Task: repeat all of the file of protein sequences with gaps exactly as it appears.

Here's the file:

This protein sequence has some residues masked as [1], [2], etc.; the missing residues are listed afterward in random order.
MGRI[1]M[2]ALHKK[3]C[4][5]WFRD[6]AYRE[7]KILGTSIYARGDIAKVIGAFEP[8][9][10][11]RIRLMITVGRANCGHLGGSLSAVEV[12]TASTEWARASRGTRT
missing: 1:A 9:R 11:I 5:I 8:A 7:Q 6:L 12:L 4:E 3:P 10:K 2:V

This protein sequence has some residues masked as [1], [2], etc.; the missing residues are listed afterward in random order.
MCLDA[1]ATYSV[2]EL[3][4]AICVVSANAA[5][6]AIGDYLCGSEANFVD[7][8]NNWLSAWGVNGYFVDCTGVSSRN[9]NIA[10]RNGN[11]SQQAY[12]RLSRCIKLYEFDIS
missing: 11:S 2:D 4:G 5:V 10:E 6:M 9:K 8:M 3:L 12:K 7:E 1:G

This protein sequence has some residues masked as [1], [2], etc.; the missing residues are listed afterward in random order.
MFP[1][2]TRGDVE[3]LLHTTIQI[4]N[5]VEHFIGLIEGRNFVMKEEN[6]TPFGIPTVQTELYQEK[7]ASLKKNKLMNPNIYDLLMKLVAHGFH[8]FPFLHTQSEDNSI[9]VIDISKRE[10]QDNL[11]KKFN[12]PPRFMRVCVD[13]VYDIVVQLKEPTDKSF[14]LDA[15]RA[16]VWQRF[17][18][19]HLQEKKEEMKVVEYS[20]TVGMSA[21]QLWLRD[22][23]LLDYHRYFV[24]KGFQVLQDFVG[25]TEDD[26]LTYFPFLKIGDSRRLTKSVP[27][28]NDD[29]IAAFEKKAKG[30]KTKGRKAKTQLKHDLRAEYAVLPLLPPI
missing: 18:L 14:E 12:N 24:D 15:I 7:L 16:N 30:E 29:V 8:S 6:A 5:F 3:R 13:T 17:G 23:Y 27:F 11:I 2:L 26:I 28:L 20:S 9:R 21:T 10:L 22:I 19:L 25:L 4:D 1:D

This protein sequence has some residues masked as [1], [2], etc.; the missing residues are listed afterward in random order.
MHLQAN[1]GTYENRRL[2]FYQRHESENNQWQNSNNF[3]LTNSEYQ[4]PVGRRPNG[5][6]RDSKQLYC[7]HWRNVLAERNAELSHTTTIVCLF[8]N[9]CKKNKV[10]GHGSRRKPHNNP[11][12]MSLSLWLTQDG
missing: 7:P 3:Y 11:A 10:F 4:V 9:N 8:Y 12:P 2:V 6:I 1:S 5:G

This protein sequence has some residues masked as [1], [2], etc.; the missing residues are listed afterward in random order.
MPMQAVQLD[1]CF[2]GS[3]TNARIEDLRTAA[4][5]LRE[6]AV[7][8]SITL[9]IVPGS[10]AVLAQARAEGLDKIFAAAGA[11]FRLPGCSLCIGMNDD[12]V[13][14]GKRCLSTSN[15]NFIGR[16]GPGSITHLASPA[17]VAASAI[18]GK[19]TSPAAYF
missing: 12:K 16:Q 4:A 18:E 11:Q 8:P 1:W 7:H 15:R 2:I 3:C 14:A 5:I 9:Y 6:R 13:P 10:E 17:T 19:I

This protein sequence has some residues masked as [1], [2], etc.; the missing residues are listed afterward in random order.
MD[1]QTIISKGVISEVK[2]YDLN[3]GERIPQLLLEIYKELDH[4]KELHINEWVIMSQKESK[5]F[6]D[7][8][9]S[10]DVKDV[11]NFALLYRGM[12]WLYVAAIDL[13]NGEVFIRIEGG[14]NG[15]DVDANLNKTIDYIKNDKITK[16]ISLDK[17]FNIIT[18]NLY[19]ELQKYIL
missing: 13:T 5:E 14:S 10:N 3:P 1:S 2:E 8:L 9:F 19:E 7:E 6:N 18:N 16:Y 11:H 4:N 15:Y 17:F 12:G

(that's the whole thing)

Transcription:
This protein sequence has some residues masked as [1], [2], etc.; the missing residues are listed afterward in random order.
MGRI[1]M[2]ALHKK[3]C[4][5]WFRD[6]AYRE[7]KILGTSIYARGDIAKVIGAFEP[8][9][10][11]RIRLMITVGRANCGHLGGSLSAVEV[12]TASTEWARASRGTRT
missing: 1:A 9:R 11:I 5:I 8:A 7:Q 6:L 12:L 4:E 3:P 10:K 2:V

This protein sequence has some residues masked as [1], [2], etc.; the missing residues are listed afterward in random order.
MCLDA[1]ATYSV[2]EL[3][4]AICVVSANAA[5][6]AIGDYLCGSEANFVD[7][8]NNWLSAWGVNGYFVDCTGVSSRN[9]NIA[10]RNGN[11]SQQAY[12]RLSRCIKLYEFDIS
missing: 11:S 2:D 4:G 5:V 10:E 6:M 9:K 8:M 3:L 12:K 7:E 1:G

This protein sequence has some residues masked as [1], [2], etc.; the missing residues are listed afterward in random order.
MFP[1][2]TRGDVE[3]LLHTTIQI[4]N[5]VEHFIGLIEGRNFVMKEEN[6]TPFGIPTVQTELYQEK[7]ASLKKNKLMNPNIYDLLMKLVAHGFH[8]FPFLHTQSEDNSI[9]VIDISKRE[10]QDNL[11]KKFN[12]PPRFMRVCVD[13]VYDIVVQLKEPTDKSF[14]LDA[15]RA[16]VWQRF[17][18][19]HLQEKKEEMKVVEYS[20]TVGMSA[21]QLWLRD[22][23]LLDYHRYFV[24]KGFQVLQDFVG[25]TEDD[26]LTYFPFLKIGDSRRLTKSVP[27][28]NDD[29]IAAFEKKAKG[30]KTKGRKAKTQLKHDLRAEYAVLPLLPPI
missing: 18:L 14:E 12:N 24:D 15:I 7:L 16:N 30:E 29:V 8:S 6:A 5:F 3:R 13:T 17:G 23:Y 27:F 11:I 2:L 26:I 28:L 20:S 9:R 21:T 10:L 22:I 19:L 25:L 4:D 1:D

This protein sequence has some residues masked as [1], [2], etc.; the missing residues are listed afterward in random order.
MHLQAN[1]GTYENRRL[2]FYQRHESENNQWQNSNNF[3]LTNSEYQ[4]PVGRRPNG[5][6]RDSKQLYC[7]HWRNVLAERNAELSHTTTIVCLF[8]N[9]CKKNKV[10]GHGSRRKPHNNP[11][12]MSLSLWLTQDG
missing: 7:P 3:Y 11:A 10:F 4:V 9:N 8:Y 12:P 2:V 6:I 1:S 5:G

This protein sequence has some residues masked as [1], [2], etc.; the missing residues are listed afterward in random order.
MPMQAVQLD[1]CF[2]GS[3]TNARIEDLRTAA[4][5]LRE[6]AV[7][8]SITL[9]IVPGS[10]AVLAQARAEGLDKIFAAAGA[11]FRLPGCSLCIGMNDD[12]V[13][14]GKRCLSTSN[15]NFIGR[16]GPGSITHLASPA[17]VAASAI[18]GK[19]TSPAAYF
missing: 12:K 16:Q 4:A 18:E 11:Q 8:P 1:W 7:H 15:R 2:I 3:C 14:A 5:I 9:Y 6:R 13:P 10:E 17:T 19:I

This protein sequence has some residues masked as [1], [2], etc.; the missing residues are listed afterward in random order.
MD[1]QTIISKGVISEVK[2]YDLN[3]GERIPQLLLEIYKELDH[4]KELHINEWVIMSQKESK[5]F[6]D[7][8][9]S[10]DVKDV[11]NFALLYRGM[12]WLYVAAIDL[13]NGEVFIRIEGG[14]NG[15]DVDANLNKTIDYIKNDKITK[16]ISLDK[17]FNIIT[18]NLY[19]ELQKYIL
missing: 13:T 5:E 14:S 10:N 3:P 1:S 2:E 8:L 9:F 19:E 7:E 6:N 18:N 16:Y 11:H 4:N 15:Y 17:F 12:G